What is worth recounting in this tale is not the specifics of what caused me to fall and how I hurt myself. I am fine by the way except for some very flattering, yes flattering, bruises. What is funny though is the actual act of the falling itself. It was no fraction of a second incident where one moment you are upright and exercising your vocal cords in an attempt to produce melody (something you would never dream of doing in public) and the next moment you are addressing a different plane of the planet and getting closely acquainted with the soap scum in the tub and the flooring pattern all at once as your body assumes semi human contours in its failed attempts to remain in control of the situation as gravity took over.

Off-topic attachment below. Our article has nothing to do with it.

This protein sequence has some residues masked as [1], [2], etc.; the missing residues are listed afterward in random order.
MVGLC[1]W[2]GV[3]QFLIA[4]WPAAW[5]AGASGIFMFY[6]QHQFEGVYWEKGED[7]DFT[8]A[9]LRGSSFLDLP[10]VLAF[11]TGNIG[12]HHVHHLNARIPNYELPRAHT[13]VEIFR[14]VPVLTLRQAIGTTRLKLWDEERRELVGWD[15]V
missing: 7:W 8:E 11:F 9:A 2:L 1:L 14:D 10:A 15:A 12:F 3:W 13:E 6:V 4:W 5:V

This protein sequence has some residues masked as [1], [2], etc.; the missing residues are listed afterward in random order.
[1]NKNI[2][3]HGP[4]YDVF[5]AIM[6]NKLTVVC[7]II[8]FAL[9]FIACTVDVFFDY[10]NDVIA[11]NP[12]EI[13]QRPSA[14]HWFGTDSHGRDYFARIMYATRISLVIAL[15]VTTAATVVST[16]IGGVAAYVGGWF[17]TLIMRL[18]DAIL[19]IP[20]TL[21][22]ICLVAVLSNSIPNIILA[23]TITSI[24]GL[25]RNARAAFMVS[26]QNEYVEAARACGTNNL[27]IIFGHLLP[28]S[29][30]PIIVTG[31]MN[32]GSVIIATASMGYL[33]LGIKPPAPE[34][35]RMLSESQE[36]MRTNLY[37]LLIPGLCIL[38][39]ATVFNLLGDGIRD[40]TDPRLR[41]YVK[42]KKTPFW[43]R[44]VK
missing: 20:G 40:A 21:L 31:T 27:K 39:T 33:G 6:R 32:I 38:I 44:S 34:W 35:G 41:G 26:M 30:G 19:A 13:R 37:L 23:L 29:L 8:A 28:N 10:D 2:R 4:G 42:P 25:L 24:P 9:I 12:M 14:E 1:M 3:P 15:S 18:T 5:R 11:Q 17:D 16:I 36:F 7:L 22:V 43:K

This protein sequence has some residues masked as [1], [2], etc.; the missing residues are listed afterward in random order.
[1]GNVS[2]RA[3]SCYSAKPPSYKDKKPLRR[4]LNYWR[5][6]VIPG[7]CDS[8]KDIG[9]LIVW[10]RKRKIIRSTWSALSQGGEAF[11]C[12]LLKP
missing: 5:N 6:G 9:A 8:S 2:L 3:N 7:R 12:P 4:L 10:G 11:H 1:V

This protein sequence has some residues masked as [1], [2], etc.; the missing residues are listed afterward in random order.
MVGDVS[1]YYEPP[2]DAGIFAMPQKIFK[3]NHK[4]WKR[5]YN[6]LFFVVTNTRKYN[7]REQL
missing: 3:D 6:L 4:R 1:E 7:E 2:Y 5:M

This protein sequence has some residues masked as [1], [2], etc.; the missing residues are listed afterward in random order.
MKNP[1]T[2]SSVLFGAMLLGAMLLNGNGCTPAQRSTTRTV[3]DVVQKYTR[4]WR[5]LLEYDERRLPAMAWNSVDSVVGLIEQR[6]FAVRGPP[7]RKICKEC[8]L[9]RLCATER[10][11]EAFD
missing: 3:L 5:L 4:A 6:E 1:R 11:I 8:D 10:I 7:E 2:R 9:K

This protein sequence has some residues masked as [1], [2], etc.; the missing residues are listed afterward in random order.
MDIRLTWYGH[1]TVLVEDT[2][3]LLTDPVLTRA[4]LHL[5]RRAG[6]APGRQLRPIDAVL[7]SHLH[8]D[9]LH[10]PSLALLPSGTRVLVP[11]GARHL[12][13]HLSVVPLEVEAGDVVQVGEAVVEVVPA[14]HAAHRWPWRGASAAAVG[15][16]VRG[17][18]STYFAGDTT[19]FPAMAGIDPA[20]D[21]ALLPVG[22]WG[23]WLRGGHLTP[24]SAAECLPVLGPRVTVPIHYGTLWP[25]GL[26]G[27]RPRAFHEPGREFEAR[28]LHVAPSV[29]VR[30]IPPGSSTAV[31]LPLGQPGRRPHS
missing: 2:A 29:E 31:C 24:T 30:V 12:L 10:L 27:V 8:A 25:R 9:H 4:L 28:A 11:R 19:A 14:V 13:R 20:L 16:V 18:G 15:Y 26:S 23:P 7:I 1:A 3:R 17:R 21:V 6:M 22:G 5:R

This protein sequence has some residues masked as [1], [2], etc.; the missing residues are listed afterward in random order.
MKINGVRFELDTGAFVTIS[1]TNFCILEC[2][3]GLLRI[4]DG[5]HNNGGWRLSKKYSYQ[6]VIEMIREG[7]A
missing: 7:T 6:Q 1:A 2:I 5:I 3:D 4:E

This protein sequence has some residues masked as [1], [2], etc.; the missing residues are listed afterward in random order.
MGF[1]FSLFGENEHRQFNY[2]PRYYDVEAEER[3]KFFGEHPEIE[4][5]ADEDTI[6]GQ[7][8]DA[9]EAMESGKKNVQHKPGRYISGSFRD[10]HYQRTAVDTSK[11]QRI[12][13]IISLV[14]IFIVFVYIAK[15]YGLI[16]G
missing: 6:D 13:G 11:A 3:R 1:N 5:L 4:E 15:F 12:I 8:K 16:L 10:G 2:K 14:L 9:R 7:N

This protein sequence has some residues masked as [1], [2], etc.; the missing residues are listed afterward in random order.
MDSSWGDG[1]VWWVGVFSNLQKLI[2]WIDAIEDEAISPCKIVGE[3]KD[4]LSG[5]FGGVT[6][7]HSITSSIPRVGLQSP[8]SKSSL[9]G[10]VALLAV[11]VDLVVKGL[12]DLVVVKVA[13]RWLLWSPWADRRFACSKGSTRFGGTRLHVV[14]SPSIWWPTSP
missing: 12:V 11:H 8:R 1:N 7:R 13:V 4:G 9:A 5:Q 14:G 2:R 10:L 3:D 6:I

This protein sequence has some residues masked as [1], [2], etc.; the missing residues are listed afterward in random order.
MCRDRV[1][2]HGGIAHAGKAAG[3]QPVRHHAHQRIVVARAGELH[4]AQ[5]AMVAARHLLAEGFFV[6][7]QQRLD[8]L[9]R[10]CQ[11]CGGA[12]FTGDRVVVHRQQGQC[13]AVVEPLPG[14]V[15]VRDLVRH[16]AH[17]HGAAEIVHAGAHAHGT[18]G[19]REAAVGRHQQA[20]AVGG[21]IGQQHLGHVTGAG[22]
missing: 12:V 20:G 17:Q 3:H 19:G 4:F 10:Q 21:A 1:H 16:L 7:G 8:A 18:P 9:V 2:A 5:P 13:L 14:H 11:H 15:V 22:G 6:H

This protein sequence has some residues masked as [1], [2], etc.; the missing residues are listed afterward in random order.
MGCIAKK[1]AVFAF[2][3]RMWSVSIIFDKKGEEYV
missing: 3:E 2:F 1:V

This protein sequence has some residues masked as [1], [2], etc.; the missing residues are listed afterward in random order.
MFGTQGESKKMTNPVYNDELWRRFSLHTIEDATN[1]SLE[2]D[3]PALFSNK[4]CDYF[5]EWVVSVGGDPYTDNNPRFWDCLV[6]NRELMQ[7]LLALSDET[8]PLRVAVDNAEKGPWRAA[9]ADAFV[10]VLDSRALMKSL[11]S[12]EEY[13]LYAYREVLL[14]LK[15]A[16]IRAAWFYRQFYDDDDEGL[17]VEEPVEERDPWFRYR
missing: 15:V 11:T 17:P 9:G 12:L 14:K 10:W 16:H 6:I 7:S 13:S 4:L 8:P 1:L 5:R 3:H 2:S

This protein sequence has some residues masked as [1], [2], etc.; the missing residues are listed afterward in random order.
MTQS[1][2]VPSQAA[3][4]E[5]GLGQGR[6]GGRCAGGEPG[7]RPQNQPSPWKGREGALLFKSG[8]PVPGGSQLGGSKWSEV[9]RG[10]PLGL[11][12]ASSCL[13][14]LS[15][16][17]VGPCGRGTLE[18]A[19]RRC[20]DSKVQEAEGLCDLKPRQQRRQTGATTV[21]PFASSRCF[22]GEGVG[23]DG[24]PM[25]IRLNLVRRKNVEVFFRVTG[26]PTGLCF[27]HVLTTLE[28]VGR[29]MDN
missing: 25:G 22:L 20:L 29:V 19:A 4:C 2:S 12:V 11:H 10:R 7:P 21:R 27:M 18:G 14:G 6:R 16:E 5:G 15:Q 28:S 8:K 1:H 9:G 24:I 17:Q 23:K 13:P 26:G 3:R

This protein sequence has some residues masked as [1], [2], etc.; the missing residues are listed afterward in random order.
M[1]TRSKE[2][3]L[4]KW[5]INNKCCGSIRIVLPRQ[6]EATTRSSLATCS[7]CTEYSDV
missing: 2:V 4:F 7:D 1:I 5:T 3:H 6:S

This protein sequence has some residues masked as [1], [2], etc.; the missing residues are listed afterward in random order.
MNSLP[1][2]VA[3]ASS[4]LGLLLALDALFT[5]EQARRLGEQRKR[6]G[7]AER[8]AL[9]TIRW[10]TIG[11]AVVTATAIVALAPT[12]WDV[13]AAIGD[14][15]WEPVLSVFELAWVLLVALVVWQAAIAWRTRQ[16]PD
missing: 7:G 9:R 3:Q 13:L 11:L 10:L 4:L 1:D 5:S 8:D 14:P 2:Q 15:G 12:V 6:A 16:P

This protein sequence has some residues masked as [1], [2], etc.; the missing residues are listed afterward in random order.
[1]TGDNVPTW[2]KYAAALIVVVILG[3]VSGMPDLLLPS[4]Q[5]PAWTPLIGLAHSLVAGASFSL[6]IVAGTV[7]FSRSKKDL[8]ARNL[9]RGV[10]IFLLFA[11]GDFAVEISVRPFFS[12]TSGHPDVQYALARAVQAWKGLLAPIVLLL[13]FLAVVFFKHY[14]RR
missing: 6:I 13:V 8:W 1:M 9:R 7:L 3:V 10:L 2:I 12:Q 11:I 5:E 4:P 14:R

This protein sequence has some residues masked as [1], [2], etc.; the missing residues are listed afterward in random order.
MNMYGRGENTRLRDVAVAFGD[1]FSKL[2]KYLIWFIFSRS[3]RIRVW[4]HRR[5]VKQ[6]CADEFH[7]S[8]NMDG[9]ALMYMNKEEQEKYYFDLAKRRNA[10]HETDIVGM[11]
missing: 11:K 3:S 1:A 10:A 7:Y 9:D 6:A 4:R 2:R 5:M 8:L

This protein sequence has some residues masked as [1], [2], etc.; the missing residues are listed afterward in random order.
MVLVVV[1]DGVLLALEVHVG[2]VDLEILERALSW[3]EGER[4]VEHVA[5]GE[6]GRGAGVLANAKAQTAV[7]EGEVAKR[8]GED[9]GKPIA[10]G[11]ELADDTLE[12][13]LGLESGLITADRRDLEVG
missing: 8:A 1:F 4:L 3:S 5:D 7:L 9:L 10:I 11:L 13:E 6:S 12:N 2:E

And that's where my story gets interesting. Rather than succumbing to the inevitable, my cerebellum put up quite a fight in that tub. Gravity vs. my two million year old instinct to stand erect. And what a valiant fight! Arms, legs, soap, shampoo and of course the shower curtain to add to the dramatic quality of erratic movement....it was all there. And relativity notwithstanding, this lasted good 15-20 seconds, not a fraction of a second that seemed to last much longer, but more of a 15-20 second struggle that seemed to last the entire morning. I grabbed on to anything that happened to be in the range of my flailing arms (later I found out I was fighting gravity armed with a shower cap in one hand and a loofah in the other...yeah I was taking on 9.8 m/s2 of acceleration with a fluffy soap applicator and a sheet of cellophane). I can't say for certain but what I believe happened was, for those fifteen or so odd seconds, my brain managed to keep the center of gravity of my body at a position that would allow for me to remain upright. It did so by randomly displacing my appendages in in different directions to equal and negate the pull of gravity, much like swinging your arms and walking, only in a far accelerated and unpredictable manner.